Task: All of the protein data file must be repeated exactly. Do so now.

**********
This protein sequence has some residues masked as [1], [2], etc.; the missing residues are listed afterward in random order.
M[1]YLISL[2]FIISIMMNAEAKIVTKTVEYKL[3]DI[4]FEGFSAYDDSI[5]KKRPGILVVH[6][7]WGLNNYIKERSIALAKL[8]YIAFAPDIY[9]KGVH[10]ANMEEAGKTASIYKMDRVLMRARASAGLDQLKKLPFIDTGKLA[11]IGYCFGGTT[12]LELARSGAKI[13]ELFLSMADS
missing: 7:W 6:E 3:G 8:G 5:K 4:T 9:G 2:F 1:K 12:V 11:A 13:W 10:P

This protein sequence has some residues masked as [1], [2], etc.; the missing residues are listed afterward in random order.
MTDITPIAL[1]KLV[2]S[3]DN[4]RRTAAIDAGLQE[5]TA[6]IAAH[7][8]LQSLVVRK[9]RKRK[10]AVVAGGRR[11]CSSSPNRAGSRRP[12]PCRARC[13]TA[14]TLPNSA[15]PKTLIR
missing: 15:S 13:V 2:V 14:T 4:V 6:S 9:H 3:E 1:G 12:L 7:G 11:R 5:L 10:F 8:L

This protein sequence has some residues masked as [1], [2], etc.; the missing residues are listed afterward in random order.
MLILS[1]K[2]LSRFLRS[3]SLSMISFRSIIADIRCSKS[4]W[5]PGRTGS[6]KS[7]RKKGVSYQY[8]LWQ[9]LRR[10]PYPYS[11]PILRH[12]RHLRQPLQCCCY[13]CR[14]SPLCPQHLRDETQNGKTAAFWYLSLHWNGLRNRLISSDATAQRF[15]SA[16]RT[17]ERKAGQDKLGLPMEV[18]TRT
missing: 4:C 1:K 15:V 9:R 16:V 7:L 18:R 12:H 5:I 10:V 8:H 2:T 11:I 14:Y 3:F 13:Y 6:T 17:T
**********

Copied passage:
This protein sequence has some residues masked as [1], [2], etc.; the missing residues are listed afterward in random order.
M[1]YLISL[2]FIISIMMNAEAKIVTKTVEYKL[3]DI[4]FEGFSAYDDSI[5]KKRPGILVVH[6][7]WGLNNYIKERSIALAKL[8]YIAFAPDIY[9]KGVH[10]ANMEEAGKTASIYKMDRVLMRARASAGLDQLKKLPFIDTGKLA[11]IGYCFGGTT[12]LELARSGAKI[13]ELFLSMADS
missing: 7:W 6:E 3:G 8:G 5:K 4:T 9:G 2:F 1:K 12:V 11:A 13:W 10:P

This protein sequence has some residues masked as [1], [2], etc.; the missing residues are listed afterward in random order.
MTDITPIAL[1]KLV[2]S[3]DN[4]RRTAAIDAGLQE[5]TA[6]IAAH[7][8]LQSLVVRK[9]RKRK[10]AVVAGGRR[11]CSSSPNRAGSRRP[12]PCRARC[13]TA[14]TLPNSA[15]PKTLIR
missing: 15:S 13:V 2:V 14:T 4:V 6:S 9:H 3:E 1:G 12:L 7:G 11:R 5:L 10:F 8:L

This protein sequence has some residues masked as [1], [2], etc.; the missing residues are listed afterward in random order.
MLILS[1]K[2]LSRFLRS[3]SLSMISFRSIIADIRCSKS[4]W[5]PGRTGS[6]KS[7]RKKGVSYQY[8]LWQ[9]LRR[10]PYPYS[11]PILRH[12]RHLRQPLQCCCY[13]CR[14]SPLCPQHLRDETQNGKTAAFWYLSLHWNGLRNRLISSDATAQRF[15]SA[16]RT[17]ERKAGQDKLGLPMEV[18]TRT
missing: 4:C 1:K 15:V 9:R 16:V 7:L 18:R 12:H 5:I 10:V 8:H 2:T 11:I 14:Y 3:F 13:Y 6:T 17:T